The MLS also took the opportunity of not having fans to instead install extra cameras and a big screen to display extra visuals and statistics to TV viewers.

“How we can look at really leaning into audio and all of the sounds that we wouldn’t get the benefit of hearing because of the crowd,” ESPN VP of production Amy Rosenfeld said.

“Our approach has been taking the negative of not having fans, which is such an intrinsic part of soccer, but then creating an authentic, immersive experience for the audience as if they were there and really giving them access to dialogue that we would never get access to.”

While COVID-19 has had many negative consequences, football can and does need to make the most of its opportunities to continue to remain strong after the pandemic.

Daniel Foley is a sports junior journalist with Soccerscene. He reports widely on football policy and micro industry matters.

CONMEBOL: Biennial World Cup ‘unviable’

CONMEBOL, South America’s continental governing body, has been the latest governing body to condemn FIFA’s calls for a biennial World Cup.

South America’s continental governing body has been the latest to condemn FIFA’s calls for a biennial World Cup.

CONMEBOL, the South America Football Confederation, has backflipped on the issue after initially supporting the idea, claiming it is a “highly unviable” idea.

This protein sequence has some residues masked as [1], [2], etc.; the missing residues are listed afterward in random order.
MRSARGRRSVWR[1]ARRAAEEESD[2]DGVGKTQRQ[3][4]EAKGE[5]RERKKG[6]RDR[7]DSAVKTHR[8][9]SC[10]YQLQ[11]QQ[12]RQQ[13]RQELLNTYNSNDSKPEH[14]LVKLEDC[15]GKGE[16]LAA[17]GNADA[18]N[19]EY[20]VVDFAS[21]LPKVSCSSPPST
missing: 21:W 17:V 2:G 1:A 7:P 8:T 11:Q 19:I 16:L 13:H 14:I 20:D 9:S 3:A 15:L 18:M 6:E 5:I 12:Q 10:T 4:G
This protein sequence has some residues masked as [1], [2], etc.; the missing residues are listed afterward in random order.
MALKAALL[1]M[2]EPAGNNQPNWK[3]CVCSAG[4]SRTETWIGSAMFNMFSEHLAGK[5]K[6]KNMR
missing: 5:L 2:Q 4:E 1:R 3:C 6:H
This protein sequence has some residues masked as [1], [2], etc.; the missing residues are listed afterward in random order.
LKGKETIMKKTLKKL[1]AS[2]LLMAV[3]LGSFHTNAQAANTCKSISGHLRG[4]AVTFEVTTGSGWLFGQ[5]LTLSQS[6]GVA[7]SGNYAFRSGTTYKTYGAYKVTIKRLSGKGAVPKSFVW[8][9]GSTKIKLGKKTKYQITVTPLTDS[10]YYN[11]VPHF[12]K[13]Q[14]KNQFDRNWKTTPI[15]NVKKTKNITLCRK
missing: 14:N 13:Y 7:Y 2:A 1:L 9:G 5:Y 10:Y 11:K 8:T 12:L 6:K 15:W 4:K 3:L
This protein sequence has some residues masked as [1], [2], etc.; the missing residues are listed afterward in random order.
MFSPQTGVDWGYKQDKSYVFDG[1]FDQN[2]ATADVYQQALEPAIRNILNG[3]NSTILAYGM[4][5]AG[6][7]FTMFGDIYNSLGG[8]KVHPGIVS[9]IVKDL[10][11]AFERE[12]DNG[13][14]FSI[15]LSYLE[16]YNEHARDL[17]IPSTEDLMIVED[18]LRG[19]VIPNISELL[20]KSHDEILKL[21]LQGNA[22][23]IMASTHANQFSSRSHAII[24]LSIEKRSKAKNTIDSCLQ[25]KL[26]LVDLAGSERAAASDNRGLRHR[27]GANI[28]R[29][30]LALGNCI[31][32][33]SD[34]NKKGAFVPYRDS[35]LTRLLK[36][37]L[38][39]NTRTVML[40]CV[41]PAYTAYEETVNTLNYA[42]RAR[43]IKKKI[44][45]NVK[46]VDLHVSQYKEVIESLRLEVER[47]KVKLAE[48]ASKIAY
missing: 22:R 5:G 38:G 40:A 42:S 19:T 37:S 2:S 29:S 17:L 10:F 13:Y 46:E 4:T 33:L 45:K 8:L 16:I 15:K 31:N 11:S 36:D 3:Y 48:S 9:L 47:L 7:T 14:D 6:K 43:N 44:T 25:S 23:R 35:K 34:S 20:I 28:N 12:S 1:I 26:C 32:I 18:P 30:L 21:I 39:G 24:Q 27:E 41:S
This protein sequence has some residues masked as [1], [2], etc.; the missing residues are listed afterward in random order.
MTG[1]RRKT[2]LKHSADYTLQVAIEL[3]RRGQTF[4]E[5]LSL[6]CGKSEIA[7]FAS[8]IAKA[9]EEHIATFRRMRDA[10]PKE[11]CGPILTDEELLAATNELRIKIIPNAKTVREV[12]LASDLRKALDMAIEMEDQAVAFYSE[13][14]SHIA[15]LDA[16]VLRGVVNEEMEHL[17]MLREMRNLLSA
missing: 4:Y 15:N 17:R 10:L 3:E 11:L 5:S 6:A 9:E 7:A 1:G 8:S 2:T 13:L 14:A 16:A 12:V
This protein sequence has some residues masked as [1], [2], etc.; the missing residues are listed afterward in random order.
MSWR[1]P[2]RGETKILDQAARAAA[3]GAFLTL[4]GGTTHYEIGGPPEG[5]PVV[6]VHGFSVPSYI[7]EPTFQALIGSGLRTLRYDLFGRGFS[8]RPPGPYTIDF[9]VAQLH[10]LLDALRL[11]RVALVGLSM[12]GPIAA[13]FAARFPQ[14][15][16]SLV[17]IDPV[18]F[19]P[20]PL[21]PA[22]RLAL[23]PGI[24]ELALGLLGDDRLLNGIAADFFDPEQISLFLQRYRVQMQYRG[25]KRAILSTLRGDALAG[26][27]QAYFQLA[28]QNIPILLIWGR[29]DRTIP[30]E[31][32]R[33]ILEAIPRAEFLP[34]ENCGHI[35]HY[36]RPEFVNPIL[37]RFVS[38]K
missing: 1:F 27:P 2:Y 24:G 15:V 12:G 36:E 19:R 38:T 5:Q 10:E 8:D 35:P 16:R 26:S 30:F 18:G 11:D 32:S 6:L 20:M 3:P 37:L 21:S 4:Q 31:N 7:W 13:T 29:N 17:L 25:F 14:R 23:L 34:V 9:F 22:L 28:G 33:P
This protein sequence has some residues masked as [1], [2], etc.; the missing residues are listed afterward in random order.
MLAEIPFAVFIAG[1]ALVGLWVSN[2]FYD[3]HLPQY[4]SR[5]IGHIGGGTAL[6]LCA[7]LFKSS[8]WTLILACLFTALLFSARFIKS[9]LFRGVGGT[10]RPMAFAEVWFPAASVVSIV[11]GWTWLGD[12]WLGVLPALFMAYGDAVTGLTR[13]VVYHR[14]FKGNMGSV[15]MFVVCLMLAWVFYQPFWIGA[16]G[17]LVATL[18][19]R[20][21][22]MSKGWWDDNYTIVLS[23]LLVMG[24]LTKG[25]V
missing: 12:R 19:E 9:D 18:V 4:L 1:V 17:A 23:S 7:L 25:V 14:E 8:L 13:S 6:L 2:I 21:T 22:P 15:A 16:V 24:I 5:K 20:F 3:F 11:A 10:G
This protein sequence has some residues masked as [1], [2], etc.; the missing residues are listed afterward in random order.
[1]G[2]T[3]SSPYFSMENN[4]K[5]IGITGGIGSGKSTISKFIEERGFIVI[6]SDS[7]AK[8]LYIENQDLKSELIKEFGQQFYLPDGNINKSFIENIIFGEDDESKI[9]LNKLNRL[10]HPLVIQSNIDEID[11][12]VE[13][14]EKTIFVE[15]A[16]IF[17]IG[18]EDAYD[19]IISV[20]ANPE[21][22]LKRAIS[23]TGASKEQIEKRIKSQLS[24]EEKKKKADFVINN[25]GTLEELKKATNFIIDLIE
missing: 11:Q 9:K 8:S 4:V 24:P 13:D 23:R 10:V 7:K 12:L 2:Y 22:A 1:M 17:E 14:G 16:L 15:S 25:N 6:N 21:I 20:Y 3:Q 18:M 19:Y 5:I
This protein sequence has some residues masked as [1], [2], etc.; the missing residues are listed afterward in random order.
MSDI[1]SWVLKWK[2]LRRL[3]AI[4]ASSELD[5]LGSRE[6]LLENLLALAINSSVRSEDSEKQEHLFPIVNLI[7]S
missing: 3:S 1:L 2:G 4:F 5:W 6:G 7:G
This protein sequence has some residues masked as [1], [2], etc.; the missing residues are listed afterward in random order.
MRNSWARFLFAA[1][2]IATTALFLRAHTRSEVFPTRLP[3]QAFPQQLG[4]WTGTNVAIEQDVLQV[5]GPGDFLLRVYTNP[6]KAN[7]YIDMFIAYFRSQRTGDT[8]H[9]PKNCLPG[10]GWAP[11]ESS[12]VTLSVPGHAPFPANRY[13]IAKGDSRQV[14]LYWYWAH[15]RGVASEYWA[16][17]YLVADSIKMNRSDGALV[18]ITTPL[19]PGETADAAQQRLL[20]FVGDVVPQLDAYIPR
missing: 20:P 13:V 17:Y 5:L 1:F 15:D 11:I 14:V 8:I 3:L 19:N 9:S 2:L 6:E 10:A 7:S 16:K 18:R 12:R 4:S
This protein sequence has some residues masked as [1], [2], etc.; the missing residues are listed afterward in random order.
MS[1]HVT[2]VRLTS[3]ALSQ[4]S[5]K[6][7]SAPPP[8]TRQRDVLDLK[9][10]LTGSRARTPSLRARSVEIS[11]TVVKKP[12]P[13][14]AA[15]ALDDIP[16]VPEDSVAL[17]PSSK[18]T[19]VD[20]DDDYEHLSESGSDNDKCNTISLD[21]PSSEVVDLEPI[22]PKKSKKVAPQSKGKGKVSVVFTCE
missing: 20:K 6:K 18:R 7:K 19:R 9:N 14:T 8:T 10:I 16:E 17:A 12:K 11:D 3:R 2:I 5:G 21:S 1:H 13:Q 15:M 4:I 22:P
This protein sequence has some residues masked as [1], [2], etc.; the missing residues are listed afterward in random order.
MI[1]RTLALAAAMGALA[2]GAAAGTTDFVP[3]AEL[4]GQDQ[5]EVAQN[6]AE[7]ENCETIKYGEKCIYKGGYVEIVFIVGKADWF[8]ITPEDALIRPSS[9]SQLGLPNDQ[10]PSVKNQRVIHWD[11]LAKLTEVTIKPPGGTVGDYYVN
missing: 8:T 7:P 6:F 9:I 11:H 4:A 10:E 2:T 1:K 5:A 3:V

The statement comes following a technical analysis and consultation with football leaders in South America.

The statement issued by CONMEBOL raised a range of issues with the proposal, including strain on players.

“A World Cup every two years could distort the most important football competition on the planet, lowering its quality and undermining its exclusive character and its current demanding standards,” the statement read.

“The World Cup is an event that attracts the attention and expectations of billions of people because it represents the culmination of a process of elimination that lasts the entire four-year period and has its own dynamics and appeal.

“A World Cup every two years would represent an overload that is practically impossible to manage in the international competition calendar. In the current conditions, it is already complex to harmonise times, schedules, logistics, adequate preparation of equipment and commitments. The situation would be extremely difficult with the proposed change. It could even put the quality of other tournaments, both club and national, at risk.”

Other than the risks to players, CONMEBOL suggested that a biennial event would detract from the occasion.

“The idea of ​​the World Cup is to bring together the most talented footballers, the most outstanding coaches and the most trained referees to determine, in a fair competition, which is the best team on the planet. This cannot be achieved without proper preparation, without teams developing their skills and coaches designing and implementing strategies,” it said.

“All of this translates into time, training sessions, planning, games. CONMEBOL defends the search for excellence in the field of play and is committed to increasingly competitive events of the highest quality. There is no sporting justification for shortening the period between World Cups.